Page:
These cases are still good law. A state bank -- or city bank or county bank -- is not in violation of state constitutional prohibitions against lending the credit of the state.
Other Ways to Avoid Constitutional Challenge
In light of those Supreme Court cases, it hardly seems necessary for a city to become a chartered city before establishing its own publicly-owned bank; but that is another way to circumvent this debate. The California Constitution gives cities the power to become charter cities; and while General Law Cities are bound by the state constitution, cities organized under a charter have broad autonomy. They can bypass large swaths of state law, including asserting their independence from the state's supposed restrictions on lending.
For county-owned banks, the case is not as clear. In California, Government Code 23005 forbids counties from giving their "credit to or in aid of any person or corporation. An indebtedness or liability incurred contrary to this chapter is void." But the US Supreme Court rulings validating state banks should be equally applicable to county banks; and in any case, enabling legislation can be crafted to allow public banks at any level of government.
There is another way to bypass this whole legal debate: by pursuing the initiative and referendum process pioneered in California. It allows state laws to be proposed directly by the public, and the state's Constitution to be amended either by public petition (the "initiative") or by the legislature with a proposed constitutional amendment to the electorate (the "referendum"). In California, the initiative is done by writing a proposed constitutional amendment or statute as a petition, which is submitted to the Attorney General along with a modest submission fee. The petition must be signed by registered voters amounting to 8% (for a constitutional amendment) or 5% (for a statute) of the number of people who voted in the most recent election for governor.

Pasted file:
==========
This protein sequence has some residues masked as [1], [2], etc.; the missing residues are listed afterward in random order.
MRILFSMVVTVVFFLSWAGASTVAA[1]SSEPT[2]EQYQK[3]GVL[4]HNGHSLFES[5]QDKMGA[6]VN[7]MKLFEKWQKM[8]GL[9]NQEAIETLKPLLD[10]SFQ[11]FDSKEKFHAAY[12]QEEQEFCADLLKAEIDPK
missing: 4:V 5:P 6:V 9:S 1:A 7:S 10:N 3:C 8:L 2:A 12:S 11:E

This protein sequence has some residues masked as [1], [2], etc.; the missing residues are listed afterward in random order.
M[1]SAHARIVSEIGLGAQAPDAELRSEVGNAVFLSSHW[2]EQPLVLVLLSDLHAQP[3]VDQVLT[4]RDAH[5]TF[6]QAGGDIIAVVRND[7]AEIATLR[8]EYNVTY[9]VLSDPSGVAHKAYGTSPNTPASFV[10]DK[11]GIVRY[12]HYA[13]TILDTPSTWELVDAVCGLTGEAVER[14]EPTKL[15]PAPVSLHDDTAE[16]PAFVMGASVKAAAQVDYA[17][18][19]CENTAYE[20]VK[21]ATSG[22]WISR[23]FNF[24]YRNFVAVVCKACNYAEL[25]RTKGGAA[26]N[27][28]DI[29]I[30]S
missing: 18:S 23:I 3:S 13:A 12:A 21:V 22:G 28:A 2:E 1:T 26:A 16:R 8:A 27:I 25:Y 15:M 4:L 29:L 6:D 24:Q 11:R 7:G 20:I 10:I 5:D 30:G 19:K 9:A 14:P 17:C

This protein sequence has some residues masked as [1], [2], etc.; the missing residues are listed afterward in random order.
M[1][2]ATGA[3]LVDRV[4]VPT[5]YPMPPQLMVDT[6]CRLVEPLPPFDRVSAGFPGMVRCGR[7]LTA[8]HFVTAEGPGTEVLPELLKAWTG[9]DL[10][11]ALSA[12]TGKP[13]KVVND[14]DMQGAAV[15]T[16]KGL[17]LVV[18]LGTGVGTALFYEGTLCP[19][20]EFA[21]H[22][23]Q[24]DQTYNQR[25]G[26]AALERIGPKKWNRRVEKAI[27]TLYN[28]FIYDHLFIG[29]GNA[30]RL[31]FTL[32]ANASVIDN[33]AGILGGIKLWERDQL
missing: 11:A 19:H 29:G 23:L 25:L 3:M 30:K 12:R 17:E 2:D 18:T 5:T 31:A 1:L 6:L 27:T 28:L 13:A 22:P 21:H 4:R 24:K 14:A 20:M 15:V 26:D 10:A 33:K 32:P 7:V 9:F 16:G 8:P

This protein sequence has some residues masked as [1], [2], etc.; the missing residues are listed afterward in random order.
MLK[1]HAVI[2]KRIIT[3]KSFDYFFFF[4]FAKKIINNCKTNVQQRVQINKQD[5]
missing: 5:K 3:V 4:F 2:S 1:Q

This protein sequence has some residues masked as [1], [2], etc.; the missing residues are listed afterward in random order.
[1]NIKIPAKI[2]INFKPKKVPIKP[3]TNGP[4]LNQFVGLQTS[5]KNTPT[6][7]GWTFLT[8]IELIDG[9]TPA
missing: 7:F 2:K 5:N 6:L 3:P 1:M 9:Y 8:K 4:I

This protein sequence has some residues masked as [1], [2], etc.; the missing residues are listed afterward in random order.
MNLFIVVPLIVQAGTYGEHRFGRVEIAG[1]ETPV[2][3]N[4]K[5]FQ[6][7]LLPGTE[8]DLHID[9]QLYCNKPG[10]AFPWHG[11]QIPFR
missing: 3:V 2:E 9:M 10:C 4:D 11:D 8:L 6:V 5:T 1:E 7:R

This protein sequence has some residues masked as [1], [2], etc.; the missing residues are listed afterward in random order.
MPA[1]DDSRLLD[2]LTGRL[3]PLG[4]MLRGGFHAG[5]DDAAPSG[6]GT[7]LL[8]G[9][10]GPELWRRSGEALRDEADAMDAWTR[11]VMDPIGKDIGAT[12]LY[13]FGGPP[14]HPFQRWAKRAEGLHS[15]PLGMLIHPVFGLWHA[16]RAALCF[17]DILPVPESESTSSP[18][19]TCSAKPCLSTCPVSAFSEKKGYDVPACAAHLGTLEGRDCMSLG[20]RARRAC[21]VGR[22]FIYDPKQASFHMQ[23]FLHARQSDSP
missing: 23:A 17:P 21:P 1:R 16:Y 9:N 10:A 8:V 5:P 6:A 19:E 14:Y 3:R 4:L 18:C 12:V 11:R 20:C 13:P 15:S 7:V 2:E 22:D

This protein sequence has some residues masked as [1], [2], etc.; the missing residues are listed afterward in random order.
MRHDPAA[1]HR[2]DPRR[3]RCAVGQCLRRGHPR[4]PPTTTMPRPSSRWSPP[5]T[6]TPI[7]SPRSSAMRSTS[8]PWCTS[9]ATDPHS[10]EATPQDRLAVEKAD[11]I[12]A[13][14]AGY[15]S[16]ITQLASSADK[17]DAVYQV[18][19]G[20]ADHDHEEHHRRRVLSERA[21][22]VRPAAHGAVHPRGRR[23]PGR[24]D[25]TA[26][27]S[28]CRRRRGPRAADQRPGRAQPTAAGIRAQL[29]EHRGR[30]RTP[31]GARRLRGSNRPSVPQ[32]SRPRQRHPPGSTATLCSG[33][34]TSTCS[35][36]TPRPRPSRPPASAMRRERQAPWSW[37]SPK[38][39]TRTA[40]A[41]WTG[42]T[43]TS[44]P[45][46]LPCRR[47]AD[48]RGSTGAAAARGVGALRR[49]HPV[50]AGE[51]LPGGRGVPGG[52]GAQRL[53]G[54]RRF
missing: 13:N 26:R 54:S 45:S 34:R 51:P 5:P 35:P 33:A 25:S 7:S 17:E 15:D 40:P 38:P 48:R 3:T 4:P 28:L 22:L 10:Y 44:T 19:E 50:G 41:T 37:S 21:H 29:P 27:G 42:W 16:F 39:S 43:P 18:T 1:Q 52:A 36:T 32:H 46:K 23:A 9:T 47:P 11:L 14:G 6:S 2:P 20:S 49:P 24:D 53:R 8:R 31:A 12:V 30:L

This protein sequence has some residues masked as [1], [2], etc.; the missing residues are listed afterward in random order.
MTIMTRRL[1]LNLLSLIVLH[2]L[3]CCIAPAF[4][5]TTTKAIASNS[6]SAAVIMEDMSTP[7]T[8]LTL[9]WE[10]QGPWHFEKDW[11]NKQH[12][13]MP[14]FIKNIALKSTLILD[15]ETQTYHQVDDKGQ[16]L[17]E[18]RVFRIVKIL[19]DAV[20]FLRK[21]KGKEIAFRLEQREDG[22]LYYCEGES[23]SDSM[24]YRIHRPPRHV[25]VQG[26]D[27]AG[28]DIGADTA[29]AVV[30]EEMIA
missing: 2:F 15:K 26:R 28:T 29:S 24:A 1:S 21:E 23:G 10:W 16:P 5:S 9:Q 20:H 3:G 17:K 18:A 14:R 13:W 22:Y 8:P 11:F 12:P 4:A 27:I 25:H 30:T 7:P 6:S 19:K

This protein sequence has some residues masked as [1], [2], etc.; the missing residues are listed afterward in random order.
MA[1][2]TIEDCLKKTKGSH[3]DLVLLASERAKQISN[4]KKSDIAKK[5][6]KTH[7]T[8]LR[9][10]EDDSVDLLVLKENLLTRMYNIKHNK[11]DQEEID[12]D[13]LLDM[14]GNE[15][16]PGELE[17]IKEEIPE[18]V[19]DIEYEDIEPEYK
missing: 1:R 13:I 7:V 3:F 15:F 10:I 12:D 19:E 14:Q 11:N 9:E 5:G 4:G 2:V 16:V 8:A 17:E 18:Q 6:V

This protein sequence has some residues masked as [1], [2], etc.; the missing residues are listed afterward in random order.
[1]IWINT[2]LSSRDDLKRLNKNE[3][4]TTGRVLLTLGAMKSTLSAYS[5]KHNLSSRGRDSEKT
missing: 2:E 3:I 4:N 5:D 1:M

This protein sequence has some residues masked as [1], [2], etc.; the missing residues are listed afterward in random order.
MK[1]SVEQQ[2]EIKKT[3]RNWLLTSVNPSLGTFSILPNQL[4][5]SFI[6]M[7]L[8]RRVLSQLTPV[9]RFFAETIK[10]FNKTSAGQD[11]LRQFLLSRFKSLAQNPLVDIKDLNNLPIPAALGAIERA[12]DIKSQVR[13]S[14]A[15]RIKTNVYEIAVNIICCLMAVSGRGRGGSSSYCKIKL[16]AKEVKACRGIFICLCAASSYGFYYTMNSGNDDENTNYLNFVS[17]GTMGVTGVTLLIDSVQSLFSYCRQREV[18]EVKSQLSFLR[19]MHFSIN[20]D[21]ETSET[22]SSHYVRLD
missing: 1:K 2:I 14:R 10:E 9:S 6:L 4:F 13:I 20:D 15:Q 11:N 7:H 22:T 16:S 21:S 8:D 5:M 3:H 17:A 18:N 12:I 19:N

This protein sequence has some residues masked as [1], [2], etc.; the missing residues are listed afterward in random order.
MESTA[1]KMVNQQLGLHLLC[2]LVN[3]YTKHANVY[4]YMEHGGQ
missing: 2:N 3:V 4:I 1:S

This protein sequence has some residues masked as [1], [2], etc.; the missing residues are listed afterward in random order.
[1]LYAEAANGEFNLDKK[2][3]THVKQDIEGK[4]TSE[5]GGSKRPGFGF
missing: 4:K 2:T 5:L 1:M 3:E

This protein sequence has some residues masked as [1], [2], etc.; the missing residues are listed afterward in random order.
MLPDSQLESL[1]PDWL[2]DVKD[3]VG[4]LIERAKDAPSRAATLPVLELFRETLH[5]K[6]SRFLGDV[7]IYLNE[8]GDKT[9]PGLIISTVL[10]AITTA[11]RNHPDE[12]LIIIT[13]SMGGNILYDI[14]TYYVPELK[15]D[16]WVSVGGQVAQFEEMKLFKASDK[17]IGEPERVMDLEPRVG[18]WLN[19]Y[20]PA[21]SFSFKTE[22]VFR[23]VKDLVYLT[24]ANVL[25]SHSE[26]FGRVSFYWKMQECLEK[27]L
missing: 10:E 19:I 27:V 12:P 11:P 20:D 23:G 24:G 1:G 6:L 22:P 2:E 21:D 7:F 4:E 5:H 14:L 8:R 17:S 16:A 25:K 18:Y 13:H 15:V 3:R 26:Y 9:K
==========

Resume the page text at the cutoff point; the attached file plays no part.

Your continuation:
Before sufficient signatures could be collected, a widespread educational campaign would need to be mounted; but just informing the public on this little-understood subject could be worth the effort. Recall the words of Henry Ford:
"It is well enough that the people of the nation do not understand our banking and monetary system, for if they did, I believe there would be a revolution before tomorrow morning.When enough people understand that private banks rather than governments create our money supply, imposing interest and fees that constitute an enormous unnecessary drain on the economy and the people, we might wake up to a new day in banking, finance, and the return of local economic sovereignty.
Ellen Brown is an attorney, founder of the Public Banking Institute, and a candidate for California State Treasurer running on a state bank platform. She is the author of twelve books, including the best-selling Web of Debt and her latest book, The Public Bank Solution, which explores successful public banking models historically and globally.